The Ahed Tamimi Rally

The NZ Palestinian Solidarity Network called for a national day of action on 3rd of February 2018 to protest the arrest of the 16 year old Palestinian activist Ahed Tamimi and the detention and ill-treatment of all Palestinian child political prisoners. The Israeli state detains between 500 and 700 Palestinian children (aged between 12 and 17) each year. They are tried in military courts with a prosecution rate of almost one hundred percent. The vast majority are tried for the crime of throwing stones at heavily armed Israeli Occupation Forces and their military vehicles: a crime that is punishable, depending on circumstances, by up to ten or twenty years in prison. Around two thirds of children detained by the Israeli military have testified to being violently abused during their arrest and detention, and some have been threatened with sexual assault (UNICEF, 2013). Since the year 2000 more than 12,000 children have been detained, and the problem is becoming more acute. The Palestinian child prisoner population has doubled in the last three years (Addameer, 2018).

In response to a call from Wellington Palestine over a hundred people rallied in Cuba Street to show their solidarity with the Palestinian people. The rally was addressed by Nadia Abu-Shanab (Wellington Palestine), Kassie Hartendorp (Community Activist), Sam Huggard (Secretary, Council of Trade Unions), Shannon Pakura (President, Aotearoa New Zealand Association of Social Workers) and a representative of Peace Action Wellington. Speakers called for the immediate and unconditional release of Ahed Tamimi (and other human rights defenders), an end to the occupation of Palestine and for boycott, divestment and sanctions actions against the Israeli apartheid state.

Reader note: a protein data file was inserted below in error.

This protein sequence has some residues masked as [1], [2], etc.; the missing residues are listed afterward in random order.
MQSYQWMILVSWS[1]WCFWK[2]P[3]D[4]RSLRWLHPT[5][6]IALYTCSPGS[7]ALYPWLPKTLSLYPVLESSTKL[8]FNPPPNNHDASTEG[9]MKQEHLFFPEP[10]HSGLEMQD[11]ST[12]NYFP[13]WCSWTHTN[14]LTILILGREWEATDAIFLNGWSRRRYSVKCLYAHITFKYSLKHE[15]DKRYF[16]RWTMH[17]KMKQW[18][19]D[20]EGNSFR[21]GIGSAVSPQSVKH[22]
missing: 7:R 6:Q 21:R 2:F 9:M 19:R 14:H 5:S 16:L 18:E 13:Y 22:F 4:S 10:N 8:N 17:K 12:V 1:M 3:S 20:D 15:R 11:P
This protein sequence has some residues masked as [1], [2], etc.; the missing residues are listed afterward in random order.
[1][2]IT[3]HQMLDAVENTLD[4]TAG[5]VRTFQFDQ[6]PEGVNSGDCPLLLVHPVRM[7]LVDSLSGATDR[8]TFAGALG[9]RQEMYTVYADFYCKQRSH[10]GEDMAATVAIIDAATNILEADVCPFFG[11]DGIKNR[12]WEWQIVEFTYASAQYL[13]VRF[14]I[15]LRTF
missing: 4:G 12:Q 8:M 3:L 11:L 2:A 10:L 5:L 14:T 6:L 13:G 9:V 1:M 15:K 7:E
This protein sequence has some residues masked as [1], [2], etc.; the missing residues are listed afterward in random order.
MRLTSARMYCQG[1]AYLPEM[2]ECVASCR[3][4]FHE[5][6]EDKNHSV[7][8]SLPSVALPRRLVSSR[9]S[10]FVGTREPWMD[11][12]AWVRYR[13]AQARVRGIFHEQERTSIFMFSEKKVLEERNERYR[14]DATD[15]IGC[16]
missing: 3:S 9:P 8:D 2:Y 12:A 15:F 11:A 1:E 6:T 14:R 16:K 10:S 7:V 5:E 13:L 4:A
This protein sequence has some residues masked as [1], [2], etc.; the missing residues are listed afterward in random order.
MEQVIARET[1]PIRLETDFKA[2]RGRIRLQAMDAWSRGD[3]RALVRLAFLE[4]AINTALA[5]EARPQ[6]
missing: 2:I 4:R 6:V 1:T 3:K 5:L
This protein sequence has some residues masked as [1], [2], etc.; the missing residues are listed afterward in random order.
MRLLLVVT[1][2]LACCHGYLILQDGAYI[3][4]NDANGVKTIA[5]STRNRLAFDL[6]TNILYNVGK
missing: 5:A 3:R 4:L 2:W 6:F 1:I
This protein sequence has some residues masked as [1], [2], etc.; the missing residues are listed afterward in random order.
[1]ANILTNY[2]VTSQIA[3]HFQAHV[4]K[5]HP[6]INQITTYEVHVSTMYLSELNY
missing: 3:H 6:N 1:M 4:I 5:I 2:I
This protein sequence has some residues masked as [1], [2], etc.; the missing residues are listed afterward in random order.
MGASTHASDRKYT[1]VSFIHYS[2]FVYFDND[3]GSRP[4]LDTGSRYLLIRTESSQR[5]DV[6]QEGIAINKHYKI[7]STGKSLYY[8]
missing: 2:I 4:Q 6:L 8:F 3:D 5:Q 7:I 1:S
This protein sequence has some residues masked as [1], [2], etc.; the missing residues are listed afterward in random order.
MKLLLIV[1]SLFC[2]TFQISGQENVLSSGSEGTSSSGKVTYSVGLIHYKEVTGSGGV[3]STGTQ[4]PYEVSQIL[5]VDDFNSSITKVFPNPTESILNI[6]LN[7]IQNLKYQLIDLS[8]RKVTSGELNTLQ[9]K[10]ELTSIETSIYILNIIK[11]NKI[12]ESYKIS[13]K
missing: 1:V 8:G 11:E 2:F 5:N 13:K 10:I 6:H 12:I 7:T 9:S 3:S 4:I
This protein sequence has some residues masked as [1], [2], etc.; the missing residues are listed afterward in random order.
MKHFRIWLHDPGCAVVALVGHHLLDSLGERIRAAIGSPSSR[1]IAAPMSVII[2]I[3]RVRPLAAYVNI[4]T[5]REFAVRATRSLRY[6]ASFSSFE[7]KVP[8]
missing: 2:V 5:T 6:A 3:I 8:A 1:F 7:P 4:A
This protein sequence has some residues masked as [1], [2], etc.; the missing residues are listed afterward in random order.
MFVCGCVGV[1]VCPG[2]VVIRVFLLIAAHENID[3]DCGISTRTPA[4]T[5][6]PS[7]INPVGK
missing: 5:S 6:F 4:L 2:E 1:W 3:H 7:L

We Palestinians suffer from an incurable disease called “hope.” Hope for liberation and independence. Hope for a normal life where we shall be neither heroes nor victims. Hope to see our children go to school without danger. Hope for a pregnant woman to give birth to a living baby, in a hospital, and not to a dead child in front of a military control post. Hope that our poets will see the beauty of the colour red in roses, rather than in blood. Hope that this land will recover its original name: “land of hope and peace.” Thank you for carrying with us this banner of hope.

Mahmoud Darwish

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